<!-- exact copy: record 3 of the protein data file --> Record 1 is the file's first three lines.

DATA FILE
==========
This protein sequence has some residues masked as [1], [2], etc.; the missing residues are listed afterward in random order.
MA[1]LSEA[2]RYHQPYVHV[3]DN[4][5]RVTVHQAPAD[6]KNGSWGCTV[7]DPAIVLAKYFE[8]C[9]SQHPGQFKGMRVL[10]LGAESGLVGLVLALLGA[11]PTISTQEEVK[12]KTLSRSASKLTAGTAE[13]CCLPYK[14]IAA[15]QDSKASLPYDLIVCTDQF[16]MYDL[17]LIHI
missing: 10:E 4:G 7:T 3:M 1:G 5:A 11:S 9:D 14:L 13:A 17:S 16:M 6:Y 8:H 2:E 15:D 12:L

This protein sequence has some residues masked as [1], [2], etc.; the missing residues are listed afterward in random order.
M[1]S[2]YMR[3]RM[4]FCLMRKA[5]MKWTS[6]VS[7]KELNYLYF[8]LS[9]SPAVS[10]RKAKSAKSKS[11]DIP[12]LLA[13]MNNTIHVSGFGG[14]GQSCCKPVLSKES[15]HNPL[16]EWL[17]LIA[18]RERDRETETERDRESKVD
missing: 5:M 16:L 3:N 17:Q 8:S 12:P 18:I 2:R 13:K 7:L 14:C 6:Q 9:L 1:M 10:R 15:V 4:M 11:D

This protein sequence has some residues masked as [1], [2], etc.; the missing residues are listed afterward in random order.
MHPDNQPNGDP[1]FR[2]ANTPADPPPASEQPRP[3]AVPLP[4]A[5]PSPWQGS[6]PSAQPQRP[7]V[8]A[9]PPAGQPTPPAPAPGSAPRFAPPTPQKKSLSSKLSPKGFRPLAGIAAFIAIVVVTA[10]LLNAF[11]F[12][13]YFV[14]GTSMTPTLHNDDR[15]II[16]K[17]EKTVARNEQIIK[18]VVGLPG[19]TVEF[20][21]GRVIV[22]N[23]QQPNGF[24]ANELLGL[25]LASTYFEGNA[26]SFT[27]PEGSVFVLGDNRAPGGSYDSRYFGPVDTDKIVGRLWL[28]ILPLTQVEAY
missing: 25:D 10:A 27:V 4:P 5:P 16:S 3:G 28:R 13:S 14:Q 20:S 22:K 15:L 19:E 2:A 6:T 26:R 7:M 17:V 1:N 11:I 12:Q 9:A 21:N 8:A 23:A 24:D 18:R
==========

This protein sequence has some residues masked as [1], [2], etc.; the missing residues are listed afterward in random order.
MHPDNQPNGDP[1]FR[2]ANTPADPPPASEQPRP[3]AVPLP[4]A[5]PSPWQGS[6]PSAQPQRP[7]V[8]A[9]PPAGQPTPPAPAPGSAPRFAPPTPQKKSLSSKLSPKGFRPLAGIAAFIAIVVVTA[10]LLNAF[11]F[12][13]YFV[14]GTSMTPTLHNDDR[15]II[16]K[17]EKTVARNEQIIK[18]VVGLPG[19]TVEF[20][21]GRVIV[22]N[23]QQPNGF[24]ANELLGL[25]LASTYFEGNA[26]SFT[27]PEGSVFVLGDNRAPGGSYDSRYFGPVDTDKIVGRLWL[28]ILPLTQVEAY
missing: 25:D 10:A 27:V 4:P 5:P 16:S 3:G 28:R 13:S 14:Q 20:S 22:K 15:L 19:E 2:A 6:T 26:R 7:M 17:V 1:N 11:I 12:Q 9:A 21:N 8:A 23:A 24:D 18:R